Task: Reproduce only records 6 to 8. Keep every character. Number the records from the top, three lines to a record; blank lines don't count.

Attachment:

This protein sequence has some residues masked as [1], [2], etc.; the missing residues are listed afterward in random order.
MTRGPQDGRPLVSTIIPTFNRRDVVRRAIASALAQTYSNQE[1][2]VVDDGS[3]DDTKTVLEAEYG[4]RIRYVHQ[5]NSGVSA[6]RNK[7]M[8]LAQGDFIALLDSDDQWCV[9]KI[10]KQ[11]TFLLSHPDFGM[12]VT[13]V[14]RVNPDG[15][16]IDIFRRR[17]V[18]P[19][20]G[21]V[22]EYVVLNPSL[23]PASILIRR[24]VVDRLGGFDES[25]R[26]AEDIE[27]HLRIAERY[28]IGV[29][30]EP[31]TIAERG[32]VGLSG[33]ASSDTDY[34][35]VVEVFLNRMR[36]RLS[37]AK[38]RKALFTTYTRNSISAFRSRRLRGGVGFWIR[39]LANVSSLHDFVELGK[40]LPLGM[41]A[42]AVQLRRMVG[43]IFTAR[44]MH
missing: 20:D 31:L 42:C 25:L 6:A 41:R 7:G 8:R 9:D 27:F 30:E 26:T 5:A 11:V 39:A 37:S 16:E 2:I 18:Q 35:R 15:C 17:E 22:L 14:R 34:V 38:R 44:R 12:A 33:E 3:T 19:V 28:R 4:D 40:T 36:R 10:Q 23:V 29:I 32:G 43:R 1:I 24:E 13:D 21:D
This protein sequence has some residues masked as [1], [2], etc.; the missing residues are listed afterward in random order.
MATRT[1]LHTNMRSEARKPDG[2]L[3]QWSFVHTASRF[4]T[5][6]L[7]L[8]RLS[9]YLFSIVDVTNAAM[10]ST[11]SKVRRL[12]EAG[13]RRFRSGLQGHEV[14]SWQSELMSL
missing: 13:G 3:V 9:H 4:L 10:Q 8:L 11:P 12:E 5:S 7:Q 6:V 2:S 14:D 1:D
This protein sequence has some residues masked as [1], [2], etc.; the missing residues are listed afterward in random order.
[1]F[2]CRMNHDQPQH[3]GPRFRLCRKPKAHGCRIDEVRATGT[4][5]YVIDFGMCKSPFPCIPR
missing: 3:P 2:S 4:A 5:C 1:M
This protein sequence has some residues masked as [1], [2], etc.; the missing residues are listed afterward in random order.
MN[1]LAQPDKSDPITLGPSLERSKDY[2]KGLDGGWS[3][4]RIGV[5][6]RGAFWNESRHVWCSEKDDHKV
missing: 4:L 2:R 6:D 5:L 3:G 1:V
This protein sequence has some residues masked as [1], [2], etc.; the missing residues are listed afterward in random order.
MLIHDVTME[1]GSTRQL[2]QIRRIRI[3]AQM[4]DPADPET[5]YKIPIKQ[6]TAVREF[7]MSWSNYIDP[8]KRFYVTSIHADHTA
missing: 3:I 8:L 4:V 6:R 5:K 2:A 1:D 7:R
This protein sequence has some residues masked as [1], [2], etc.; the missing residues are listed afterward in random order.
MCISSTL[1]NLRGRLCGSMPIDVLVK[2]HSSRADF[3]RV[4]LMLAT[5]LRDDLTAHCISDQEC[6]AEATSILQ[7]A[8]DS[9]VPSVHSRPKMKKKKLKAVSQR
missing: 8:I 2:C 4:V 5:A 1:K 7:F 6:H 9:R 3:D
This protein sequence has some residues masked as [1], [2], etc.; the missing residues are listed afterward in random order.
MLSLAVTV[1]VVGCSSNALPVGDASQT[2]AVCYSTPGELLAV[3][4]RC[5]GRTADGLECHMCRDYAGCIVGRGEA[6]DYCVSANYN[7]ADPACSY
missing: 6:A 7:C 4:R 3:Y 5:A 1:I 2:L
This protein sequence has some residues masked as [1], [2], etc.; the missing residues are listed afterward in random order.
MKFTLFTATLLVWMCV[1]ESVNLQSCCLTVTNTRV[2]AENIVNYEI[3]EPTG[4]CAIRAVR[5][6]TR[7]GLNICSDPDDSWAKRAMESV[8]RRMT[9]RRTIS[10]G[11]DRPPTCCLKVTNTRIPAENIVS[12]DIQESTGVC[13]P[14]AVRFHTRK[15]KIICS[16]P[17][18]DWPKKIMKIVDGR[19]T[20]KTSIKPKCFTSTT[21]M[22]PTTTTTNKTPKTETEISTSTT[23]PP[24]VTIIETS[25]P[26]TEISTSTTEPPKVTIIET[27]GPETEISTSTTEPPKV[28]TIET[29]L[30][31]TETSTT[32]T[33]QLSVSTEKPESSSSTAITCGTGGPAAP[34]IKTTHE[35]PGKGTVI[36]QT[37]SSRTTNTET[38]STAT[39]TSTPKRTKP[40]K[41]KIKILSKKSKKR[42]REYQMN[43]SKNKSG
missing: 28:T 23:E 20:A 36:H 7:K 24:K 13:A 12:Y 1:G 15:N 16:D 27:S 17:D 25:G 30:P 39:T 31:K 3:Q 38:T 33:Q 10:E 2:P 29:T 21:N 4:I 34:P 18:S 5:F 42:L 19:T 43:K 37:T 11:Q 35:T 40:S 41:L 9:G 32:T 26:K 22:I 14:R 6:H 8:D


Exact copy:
This protein sequence has some residues masked as [1], [2], etc.; the missing residues are listed afterward in random order.
MCISSTL[1]NLRGRLCGSMPIDVLVK[2]HSSRADF[3]RV[4]LMLAT[5]LRDDLTAHCISDQEC[6]AEATSILQ[7]A[8]DS[9]VPSVHSRPKMKKKKLKAVSQR
missing: 8:I 2:C 4:V 5:A 1:K 7:F 6:H 9:R 3:D
This protein sequence has some residues masked as [1], [2], etc.; the missing residues are listed afterward in random order.
MLSLAVTV[1]VVGCSSNALPVGDASQT[2]AVCYSTPGELLAV[3][4]RC[5]GRTADGLECHMCRDYAGCIVGRGEA[6]DYCVSANYN[7]ADPACSY
missing: 6:A 7:C 4:R 3:Y 5:A 1:I 2:L
This protein sequence has some residues masked as [1], [2], etc.; the missing residues are listed afterward in random order.
MKFTLFTATLLVWMCV[1]ESVNLQSCCLTVTNTRV[2]AENIVNYEI[3]EPTG[4]CAIRAVR[5][6]TR[7]GLNICSDPDDSWAKRAMESV[8]RRMT[9]RRTIS[10]G[11]DRPPTCCLKVTNTRIPAENIVS[12]DIQESTGVC[13]P[14]AVRFHTRK[15]KIICS[16]P[17][18]DWPKKIMKIVDGR[19]T[20]KTSIKPKCFTSTT[21]M[22]PTTTTTNKTPKTETEISTSTT[23]PP[24]VTIIETS[25]P[26]TEISTSTTEPPKVTIIET[27]GPETEISTSTTEPPKV[28]TIET[29]L[30][31]TETSTT[32]T[33]QLSVSTEKPESSSSTAITCGTGGPAAP[34]IKTTHE[35]PGKGTVI[36]QT[37]SSRTTNTET[38]STAT[39]TSTPKRTKP[40]K[41]KIKILSKKSKKR[42]REYQMN[43]SKNKSG
missing: 28:T 23:E 20:A 36:H 7:K 24:K 13:A 12:Y 1:G 15:N 16:D 27:S 17:D 25:G 30:P 39:T 31:K 3:Q 38:T 33:Q 10:E 2:P 29:T 21:N 4:I 34:P 18:S 5:F 42:L 19:T 43:K 37:T 11:Q 35:T 40:S 41:L 9:G 32:T 26:K 22:I 14:R 6:H 8:D